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  • J31 Turbojet Engine

    General Electric J31 Turbojet EngineThe General Electric J31 turbojet engine was developed beginning in 1943. Its design grew out of the first American-built turbojet engine, the General Electric I-A, which was a copy of the original turbojet prototype created by British designer Sir Frank Whittle. The J31 was the first turbojet engine produced in
  • J58 Turbojet Engine

    Pratt & Whitney J58 Turbojet The Pratt & Whitney J58 engine was a nine-stage, axial-flow, bypass turbojet originally developed in the late 1950s to meet U.S. Navy requirements. It was the first jet engine designed to operate for extended periods using its afterburner. The J58 generated a maximum thrust of 32,500 pounds -- more than 160,000 shaft
  • J79 Turbojet Engine

    General Electric J79 Turbojet The General Electric J79 engine was a high-performance single-shaft turbojet that featured variable-incidence stator blades in the later high-pressure stages of its seventeen-stage compressor. Widely used on several types of aircraft, including the McDonnell Douglas F-4 Phantom II, Convair B-58 Hustler, Lockheed F-104
  • Jacob Edwin Garn

    Utah Aeronautics Commission A pioneer in Utah aviation, Jacob Edwin Garn earned the first pilot's license issued in the State of Utah. He began his flying career as a pilot in World War I. With that experience and a background in engineering, he worked his way through the early Bureau of Air Commerce to become Regional Supervisor of eleven western
  • Jacqueline Cochran

    Jacqueline "Jackie" Cochran (1906-1980) Jacqueline "Jackie" Cochran was a leading aviatrix who promoted an independent Air Force and was the director of women's flying training for the Women's Airforce Service Pilots program during World War II. She held more speed, altitude and distance records than any other male or female pilot in aviation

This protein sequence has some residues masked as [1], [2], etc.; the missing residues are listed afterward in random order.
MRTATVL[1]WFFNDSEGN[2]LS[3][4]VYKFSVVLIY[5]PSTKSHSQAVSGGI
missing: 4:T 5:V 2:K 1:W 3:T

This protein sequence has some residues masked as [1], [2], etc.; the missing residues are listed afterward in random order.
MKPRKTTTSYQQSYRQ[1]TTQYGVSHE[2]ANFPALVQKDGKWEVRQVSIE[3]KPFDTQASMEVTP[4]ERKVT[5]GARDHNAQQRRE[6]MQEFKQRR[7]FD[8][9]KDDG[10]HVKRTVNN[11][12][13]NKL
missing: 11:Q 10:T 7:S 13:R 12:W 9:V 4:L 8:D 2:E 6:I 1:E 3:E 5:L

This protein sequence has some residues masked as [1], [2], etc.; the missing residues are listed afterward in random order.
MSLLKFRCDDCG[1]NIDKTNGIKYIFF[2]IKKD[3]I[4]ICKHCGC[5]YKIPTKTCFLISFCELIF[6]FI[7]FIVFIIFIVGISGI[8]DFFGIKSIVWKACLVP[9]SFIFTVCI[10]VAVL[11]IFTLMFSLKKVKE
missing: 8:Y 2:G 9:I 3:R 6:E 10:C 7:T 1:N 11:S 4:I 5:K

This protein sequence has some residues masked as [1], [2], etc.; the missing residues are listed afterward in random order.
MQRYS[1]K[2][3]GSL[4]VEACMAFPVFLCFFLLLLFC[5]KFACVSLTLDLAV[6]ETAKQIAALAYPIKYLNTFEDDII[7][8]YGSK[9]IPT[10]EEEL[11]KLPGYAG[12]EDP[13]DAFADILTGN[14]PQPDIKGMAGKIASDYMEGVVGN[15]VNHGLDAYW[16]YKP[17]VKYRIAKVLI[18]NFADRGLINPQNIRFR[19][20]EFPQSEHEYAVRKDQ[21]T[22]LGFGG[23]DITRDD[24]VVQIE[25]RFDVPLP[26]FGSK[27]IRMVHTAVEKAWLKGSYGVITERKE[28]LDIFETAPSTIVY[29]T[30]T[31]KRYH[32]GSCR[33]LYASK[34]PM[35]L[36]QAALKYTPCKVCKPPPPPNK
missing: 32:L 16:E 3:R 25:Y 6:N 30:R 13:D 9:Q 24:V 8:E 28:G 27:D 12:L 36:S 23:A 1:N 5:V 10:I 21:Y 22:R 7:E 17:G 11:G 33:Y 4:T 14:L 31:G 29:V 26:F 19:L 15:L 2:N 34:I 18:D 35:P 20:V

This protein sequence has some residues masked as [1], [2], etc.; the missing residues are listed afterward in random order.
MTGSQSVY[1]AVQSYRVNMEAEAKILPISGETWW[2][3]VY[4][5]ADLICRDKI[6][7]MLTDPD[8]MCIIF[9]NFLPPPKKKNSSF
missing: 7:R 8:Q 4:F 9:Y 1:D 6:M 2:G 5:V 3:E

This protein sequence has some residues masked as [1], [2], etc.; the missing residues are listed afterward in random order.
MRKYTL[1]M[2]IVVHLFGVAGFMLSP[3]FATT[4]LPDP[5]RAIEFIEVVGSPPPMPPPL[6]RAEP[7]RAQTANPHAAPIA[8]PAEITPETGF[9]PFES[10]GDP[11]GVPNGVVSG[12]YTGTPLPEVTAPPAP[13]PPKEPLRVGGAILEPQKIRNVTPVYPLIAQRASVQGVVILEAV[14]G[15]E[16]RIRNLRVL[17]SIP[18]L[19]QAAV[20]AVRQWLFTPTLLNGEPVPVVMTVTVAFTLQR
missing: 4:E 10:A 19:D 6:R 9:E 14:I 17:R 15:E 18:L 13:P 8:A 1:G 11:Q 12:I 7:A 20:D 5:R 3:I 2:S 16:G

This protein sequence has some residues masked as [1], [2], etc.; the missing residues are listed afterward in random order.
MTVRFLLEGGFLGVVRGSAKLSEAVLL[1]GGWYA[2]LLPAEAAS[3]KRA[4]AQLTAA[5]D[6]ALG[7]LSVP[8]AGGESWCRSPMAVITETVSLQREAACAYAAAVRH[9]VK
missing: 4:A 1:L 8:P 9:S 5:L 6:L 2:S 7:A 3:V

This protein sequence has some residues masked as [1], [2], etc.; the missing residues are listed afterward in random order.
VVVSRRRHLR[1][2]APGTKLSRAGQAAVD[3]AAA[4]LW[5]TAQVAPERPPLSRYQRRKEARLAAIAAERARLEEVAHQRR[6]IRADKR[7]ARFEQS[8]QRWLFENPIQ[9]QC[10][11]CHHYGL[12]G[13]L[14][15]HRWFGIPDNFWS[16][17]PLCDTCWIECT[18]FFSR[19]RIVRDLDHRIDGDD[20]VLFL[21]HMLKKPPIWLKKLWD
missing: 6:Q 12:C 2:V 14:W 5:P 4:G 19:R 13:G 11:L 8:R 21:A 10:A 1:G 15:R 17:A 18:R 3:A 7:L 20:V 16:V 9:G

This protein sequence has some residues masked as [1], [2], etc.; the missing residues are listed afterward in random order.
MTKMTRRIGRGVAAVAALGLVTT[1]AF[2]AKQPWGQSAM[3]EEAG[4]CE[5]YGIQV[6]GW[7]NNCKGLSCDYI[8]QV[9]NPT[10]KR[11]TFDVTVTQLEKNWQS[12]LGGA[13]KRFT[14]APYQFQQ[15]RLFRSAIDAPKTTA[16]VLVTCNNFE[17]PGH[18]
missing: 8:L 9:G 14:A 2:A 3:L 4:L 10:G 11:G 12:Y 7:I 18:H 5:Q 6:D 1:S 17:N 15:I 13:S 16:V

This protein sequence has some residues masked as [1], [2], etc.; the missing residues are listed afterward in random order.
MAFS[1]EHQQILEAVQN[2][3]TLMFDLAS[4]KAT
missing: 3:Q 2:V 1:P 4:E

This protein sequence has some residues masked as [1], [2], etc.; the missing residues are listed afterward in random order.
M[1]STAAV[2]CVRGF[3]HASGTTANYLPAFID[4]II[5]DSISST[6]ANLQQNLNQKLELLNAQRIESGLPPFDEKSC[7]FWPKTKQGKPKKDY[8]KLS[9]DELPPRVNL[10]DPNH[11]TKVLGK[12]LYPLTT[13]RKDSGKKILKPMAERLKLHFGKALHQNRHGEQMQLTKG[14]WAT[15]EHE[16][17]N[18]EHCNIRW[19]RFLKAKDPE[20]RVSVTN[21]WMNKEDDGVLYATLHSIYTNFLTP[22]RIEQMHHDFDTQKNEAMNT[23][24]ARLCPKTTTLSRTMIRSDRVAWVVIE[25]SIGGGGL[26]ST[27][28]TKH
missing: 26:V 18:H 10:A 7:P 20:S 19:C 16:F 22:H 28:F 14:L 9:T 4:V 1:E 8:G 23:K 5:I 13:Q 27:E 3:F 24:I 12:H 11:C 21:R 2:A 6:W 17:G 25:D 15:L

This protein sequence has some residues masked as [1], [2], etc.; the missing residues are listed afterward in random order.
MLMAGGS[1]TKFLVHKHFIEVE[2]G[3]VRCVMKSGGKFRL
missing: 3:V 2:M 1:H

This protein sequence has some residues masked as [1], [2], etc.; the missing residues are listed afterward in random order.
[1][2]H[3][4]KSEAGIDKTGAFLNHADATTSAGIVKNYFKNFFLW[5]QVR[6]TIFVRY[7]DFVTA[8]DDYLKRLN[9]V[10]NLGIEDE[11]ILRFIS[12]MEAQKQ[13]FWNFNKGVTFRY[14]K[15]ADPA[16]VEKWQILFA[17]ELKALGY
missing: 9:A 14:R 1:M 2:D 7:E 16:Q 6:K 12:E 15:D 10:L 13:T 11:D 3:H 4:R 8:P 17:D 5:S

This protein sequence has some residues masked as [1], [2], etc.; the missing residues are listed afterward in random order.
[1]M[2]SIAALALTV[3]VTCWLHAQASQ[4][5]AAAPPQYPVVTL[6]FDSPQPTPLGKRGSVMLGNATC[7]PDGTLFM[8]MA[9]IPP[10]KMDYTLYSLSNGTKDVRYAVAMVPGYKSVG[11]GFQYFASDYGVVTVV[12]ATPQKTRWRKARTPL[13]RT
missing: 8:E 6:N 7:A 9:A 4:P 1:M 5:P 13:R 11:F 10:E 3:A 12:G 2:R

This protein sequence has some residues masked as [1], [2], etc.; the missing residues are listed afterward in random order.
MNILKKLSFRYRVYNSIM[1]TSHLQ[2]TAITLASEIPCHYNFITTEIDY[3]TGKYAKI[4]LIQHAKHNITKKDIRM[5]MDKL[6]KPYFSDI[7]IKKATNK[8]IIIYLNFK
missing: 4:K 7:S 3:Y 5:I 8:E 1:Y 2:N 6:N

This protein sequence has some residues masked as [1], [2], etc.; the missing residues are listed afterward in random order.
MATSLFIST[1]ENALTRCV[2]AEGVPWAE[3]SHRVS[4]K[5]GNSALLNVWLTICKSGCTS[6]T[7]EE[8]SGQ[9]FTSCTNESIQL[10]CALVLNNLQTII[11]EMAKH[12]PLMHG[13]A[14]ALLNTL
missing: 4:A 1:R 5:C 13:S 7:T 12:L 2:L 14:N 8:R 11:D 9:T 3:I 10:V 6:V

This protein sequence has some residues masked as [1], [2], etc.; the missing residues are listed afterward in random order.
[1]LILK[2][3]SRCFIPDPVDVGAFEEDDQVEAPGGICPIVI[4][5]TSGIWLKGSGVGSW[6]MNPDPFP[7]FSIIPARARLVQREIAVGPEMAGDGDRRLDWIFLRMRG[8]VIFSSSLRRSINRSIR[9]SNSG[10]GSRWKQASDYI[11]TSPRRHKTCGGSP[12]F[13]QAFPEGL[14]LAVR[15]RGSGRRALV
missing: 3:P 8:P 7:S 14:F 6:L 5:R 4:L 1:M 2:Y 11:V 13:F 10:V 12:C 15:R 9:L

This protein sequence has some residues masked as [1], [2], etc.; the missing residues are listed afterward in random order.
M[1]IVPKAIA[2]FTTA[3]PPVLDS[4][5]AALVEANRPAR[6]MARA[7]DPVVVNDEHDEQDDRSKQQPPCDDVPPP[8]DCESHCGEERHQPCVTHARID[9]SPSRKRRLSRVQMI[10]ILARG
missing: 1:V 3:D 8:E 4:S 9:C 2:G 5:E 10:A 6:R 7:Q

• James "Jimmy" Doolittle

    James Harold Doolittle (1896-1993)James "Jimmy" Doolittle, best known for his command of a surprise raid on Japan early in World War II, was also instrumental in early aviation development. He began his aviation career with the Army Air Service in 1917 and in March 1924, while assigned to the Air Service Engineering School at McCook Field near
  • James Banning

    James Herman Banning (1900-1933) James Banning and his mechanic, Thomas C. Allen, were the first black aviators to fly coast-to-coast, making their historic flight in 1932. Flying a used plane supplemented with surplus parts, the "Flying Hobos" --as they were affectionately known--made the 3,300 mile trip in 41 hours and 27 minutes aloft. However,
  • Janet Bragg

    Janet Harmon Bragg (1907-1993) Janet Bragg enrolled in Aeronautical University ground school in 1933, taking courses in aeronautics, meteorology, and aircraft mechanics. However, the school owned no airplanes and could not offer actual flight training. So Bragg decided to buy an airplane that she could not only learn to fly but could also rent out
  • Jean Flynn

    Jean Marie "Jeannie" Flynn (1966- )Jean Flynn graduated first in her Air Force Undergraduate Pilot Training class in 1992 and was accepted as the first American woman to enter combat training as a fighter pilot. In 1994 she completed her training and became the Air Force's first mission-qualified female fighter pilot. By the end of 2002 she had
  • John Atwood

    John Leland "Lee" Atwood (1904-1999) Lee Atwood first became involved in aviation in 1928 as an engineer with the Army Air Corps at Wright Field in Dayton, Ohio. He then worked for a couple of small aircraft companies before joining Douglas Aircraft in 1930. There he helped design the DC-1, DC-2, and DC-3 transports. He moved to North American